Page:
Let Us Take A Much Closer Look at Islam in India


Nearly 15% of India’s population are followers of Islam, making it the second most popular religion in the country. It also means that India has the Muslims outside countries where Islam is the dominant religion. The majority of the 200 million Muslims in India are Sunni, while most of the rest are Shia Muslims.

When Did Islam Arrive in India?

Trade deals between India and Arabia have been taking place since ancient times. Even before Islam emerged as a religion, Arabs visited the Malabar region and the Konkan-Gujarat coast, linking them with a number of ports in Southeast Asia. Historians believe that the first ship to arrive in India that had Muslims on board did so in 630 Ce. The first Arab Muslims are believed to have settled on the coast of India at the end of the 7th century CE.

When Islam was invented, the Arabs started to become a cultural force. Arab traders and merchants were the carriers of Islam and they spread it wherever they wanted. Cheraman Perumal Tajuddin, the Chera dynasty king, is thought to be the very first Hindu to become a Muslim. His successor also converted, and he was responsible for building the Chereman Juma Masjid Mosque, the first mosque in the country.


It is believed that the Mappilas community were the first to community to become Muslim. Thanks to missionary activities on the coast, many other Indian natives started to embrace Islam. There is a story that says that two Indians, by the names of Baalam Nath and Maulai Nuruddin visited the Imam Mustansir’s court and were so intrigued by what they saw that they became Muslims. They then returned to India to preach the word of Islam.

Islam and the Political History of India

Muhammad bin Qasim was a Muslim general that invaded India in 672 CE. During his conquest, he managed to reach Sindh. In the 10th century, Mahmud of Ghazni used his cavalry and huge armies to overrun the north-western plains of South Asia. Eventually, they fought their way into the north of India, which eventually led to the formation of the Delhi Sultanate. They took control of most of the North and made regular attacks in the South. However, they eventually disbanded due to internal squabbling and Bengal Sultanate formed in the East, while the Deccan Sultanates formed in the South.

When the Delhi Sultanate was in charge, the Indian civilization mixed with the Islamic one, which had a huge impact on Indian society and culture. The Delhi Sultanate also helped to repel the fierce Mongol Empire and increased the use of Islamic mechanical technology in India. For example, they started to make use of the spinning wheel, papermaking technology, and water-raising wheels.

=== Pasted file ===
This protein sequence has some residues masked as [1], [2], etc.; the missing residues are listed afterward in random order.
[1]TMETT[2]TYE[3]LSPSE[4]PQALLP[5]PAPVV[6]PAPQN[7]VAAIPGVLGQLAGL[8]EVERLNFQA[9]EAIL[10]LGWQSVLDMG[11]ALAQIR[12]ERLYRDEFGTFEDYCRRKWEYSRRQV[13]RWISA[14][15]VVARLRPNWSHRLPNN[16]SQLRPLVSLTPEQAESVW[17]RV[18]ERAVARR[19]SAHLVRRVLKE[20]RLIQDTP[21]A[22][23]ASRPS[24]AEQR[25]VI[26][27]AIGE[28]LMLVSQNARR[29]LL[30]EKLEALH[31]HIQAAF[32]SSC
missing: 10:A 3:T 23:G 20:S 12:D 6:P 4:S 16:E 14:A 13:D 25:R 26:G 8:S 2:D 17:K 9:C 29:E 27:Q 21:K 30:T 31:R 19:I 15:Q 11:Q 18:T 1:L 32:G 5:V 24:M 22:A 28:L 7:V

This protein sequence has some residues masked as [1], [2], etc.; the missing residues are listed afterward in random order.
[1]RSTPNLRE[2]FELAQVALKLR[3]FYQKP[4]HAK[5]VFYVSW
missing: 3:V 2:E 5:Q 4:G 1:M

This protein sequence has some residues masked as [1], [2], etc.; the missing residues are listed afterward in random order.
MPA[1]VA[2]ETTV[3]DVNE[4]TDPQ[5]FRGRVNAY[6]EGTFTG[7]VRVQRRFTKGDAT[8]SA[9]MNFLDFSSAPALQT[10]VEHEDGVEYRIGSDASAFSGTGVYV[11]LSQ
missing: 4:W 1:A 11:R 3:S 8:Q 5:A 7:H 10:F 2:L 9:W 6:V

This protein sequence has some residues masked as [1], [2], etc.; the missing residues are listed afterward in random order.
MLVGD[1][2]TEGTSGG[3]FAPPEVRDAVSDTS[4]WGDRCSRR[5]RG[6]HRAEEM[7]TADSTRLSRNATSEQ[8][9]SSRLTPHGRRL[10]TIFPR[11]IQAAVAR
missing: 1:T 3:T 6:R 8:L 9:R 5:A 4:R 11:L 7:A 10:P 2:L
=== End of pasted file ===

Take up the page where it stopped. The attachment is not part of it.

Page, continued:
In the 16th century, the Mughal Empire came into being, but rather than snuff out the local communities it was now ruling over, it balanced them using administrative practices and ruling elites. The peace that they managed to keep for most of the 17th century was a huge factor in India’s economic growth. Mughal dominance decreased in the 18th century and the Bengal Subah and the Kingdom of Mysore were the economic powers of India. This was until the British East India Company came along at the end of the 18th century.

India Was Split Up Depending on Religion

When the British ruled, they split British India up into different religious sectors, which led to the Dominion of Pakistan and the People’s Republic of Bangladesh being formed.

This partition led to a tense relationship between Pakistan and India that still exists to this very day. Nearly 13 million people were displaced from their homes and a huge loss of life. After this partition, two-thirds of the Muslim population moved to Pakistan, but the other third remained. According to the 1951 census, 7,226,000 Muslims moved to Pakistan while 7,249,000 Sikhs and Hindus moved to India.


Nowadays, most of the Muslims in India live in Jammu and Kashmir and Lakshadweep. The Muslim population of India is growing with each passing year and this is something that is unlikely to change anytime soon. In fact, it is believed that by 2100, Muslims will make up somewhere between 17 and 21% of the population of India. As it is there remain big cultural differences between Indian Muslims and Pakistani Muslims. Much aside from cricket, but in the areas of rules of propriety, gender roles, drinking and online gambling.

They Have a Huge Respect for Allah

It is estimated that there are over 300,000 mosques in the country, which is more than any other country in the world, including those countries in the Muslim world. Mosques are where Muslims go in order to pay their respects to Allah, their creator, and to let him know that they love him.

In fact, Muslims love Allah so much that they won’t take anything negative being said about him. Negative words against the almighty Allah have led to many conflicts in the past and will continue to do so as long as Islam remains a religion.